• Far, especially far down through something or into something, physically or figuratively.
  • In a profound, not superficial, manner.
  • In large volume.
  • Back towards one's own goal, baseline, or similar.


  • The deep part of a lake, sea, etc.
  • deep hole or pit, a water well; an abyss.
  • A silent time; quiet isolation.
  • A deep shade of colour.
  • The profound part of a problem.
  • The sea, the ocean.
  • A fielding position near the boundary.


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  • From Middle English depe, deep, dep, deop, from Old English dēop, from Proto-West Germanic *deup, from Proto-Germanic *deupaz, from Proto-Indo-European, from *dʰewb-.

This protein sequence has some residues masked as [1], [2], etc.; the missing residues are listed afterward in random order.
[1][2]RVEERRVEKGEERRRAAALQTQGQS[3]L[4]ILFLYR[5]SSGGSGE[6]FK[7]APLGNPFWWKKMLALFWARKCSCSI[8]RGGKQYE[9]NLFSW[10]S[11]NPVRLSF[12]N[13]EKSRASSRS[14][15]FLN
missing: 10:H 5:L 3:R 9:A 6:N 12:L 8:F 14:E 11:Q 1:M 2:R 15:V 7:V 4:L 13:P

• Cognate with Scots depe ("deep"), Saterland Frisian djoop ("deep"), West Frisian djip ("deep"), Low German deep ("deep"), Dutch diep ("deep"), German tief ("deep"), Danish dyb ("deep"), Norwegian Bokmål dyp ("deep"), Norwegian Nynorsk and Swedish djup ("deep"), Icelandic djúpur ("deep"), Lithuanian dubùs ("deep, hollow"), Albanian det ("sea"), Welsh dwfn ("deep").

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